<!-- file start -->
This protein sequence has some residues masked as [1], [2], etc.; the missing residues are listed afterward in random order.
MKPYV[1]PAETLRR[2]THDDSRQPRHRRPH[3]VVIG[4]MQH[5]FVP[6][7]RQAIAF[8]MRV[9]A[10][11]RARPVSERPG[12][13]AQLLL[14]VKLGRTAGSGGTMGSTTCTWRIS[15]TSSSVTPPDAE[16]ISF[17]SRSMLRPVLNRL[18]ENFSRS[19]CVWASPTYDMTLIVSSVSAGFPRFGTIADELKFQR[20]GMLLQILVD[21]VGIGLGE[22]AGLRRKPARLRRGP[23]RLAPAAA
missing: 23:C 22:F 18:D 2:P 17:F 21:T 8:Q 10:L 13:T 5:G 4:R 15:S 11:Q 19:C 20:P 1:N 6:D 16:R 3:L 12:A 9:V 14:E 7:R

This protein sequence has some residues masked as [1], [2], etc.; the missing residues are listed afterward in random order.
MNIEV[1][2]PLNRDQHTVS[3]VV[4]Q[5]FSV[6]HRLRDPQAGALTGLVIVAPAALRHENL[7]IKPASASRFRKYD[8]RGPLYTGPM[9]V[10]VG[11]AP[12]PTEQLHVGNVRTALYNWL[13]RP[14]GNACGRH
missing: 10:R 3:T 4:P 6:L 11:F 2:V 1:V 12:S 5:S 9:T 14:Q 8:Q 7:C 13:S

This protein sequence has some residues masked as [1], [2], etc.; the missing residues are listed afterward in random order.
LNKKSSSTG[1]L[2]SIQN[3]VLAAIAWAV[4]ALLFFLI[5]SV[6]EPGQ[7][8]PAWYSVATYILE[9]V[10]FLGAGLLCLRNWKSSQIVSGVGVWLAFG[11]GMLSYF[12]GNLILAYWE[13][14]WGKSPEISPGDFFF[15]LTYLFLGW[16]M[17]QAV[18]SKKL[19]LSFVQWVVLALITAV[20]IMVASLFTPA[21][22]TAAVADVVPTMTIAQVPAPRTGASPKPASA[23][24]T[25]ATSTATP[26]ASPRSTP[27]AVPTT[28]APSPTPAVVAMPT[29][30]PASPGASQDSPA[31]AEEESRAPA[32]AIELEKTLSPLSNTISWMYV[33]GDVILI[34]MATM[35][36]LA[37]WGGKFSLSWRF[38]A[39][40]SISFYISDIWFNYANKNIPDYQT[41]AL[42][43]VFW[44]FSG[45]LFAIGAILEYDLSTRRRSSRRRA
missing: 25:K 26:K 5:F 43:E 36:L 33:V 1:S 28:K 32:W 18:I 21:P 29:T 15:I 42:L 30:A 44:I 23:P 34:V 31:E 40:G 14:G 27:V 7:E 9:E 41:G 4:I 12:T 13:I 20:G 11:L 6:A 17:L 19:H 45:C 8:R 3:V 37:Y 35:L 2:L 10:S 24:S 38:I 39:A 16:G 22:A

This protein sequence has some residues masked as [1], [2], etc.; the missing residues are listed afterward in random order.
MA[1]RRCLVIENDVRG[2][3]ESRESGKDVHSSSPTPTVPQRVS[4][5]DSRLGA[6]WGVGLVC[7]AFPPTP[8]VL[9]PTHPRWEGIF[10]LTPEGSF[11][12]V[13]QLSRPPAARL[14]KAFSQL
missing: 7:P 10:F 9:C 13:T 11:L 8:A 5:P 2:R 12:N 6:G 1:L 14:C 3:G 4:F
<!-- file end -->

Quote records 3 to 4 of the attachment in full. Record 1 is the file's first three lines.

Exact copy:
This protein sequence has some residues masked as [1], [2], etc.; the missing residues are listed afterward in random order.
LNKKSSSTG[1]L[2]SIQN[3]VLAAIAWAV[4]ALLFFLI[5]SV[6]EPGQ[7][8]PAWYSVATYILE[9]V[10]FLGAGLLCLRNWKSSQIVSGVGVWLAFG[11]GMLSYF[12]GNLILAYWE[13][14]WGKSPEISPGDFFF[15]LTYLFLGW[16]M[17]QAV[18]SKKL[19]LSFVQWVVLALITAV[20]IMVASLFTPA[21][22]TAAVADVVPTMTIAQVPAPRTGASPKPASA[23][24]T[25]ATSTATP[26]ASPRSTP[27]AVPTT[28]APSPTPAVVAMPT[29][30]PASPGASQDSPA[31]AEEESRAPA[32]AIELEKTLSPLSNTISWMYV[33]GDVILI[34]MATM[35][36]LA[37]WGGKFSLSWRF[38]A[39][40]SISFYISDIWFNYANKNIPDYQT[41]AL[42][43]VFW[44]FSG[45]LFAIGAILEYDLSTRRRSSRRRA
missing: 25:K 26:K 5:F 43:E 36:L 33:V 1:S 28:K 32:W 18:I 21:P 29:T 15:I 42:L 30:A 44:I 23:P 34:V 31:E 40:G 14:G 27:V 7:E 9:E 41:G 4:I 12:T 13:I 20:G 11:L 6:A 17:L 19:H 45:C 8:R 3:V 37:Y 35:L 2:L 10:S 24:S 38:I 39:A 16:G 22:A

This protein sequence has some residues masked as [1], [2], etc.; the missing residues are listed afterward in random order.
MA[1]RRCLVIENDVRG[2][3]ESRESGKDVHSSSPTPTVPQRVS[4][5]DSRLGA[6]WGVGLVC[7]AFPPTP[8]VL[9]PTHPRWEGIF[10]LTPEGSF[11][12]V[13]QLSRPPAARL[14]KAFSQL
missing: 7:P 10:F 9:C 13:T 11:L 8:A 5:P 2:R 12:N 6:G 1:L 14:C 3:G 4:F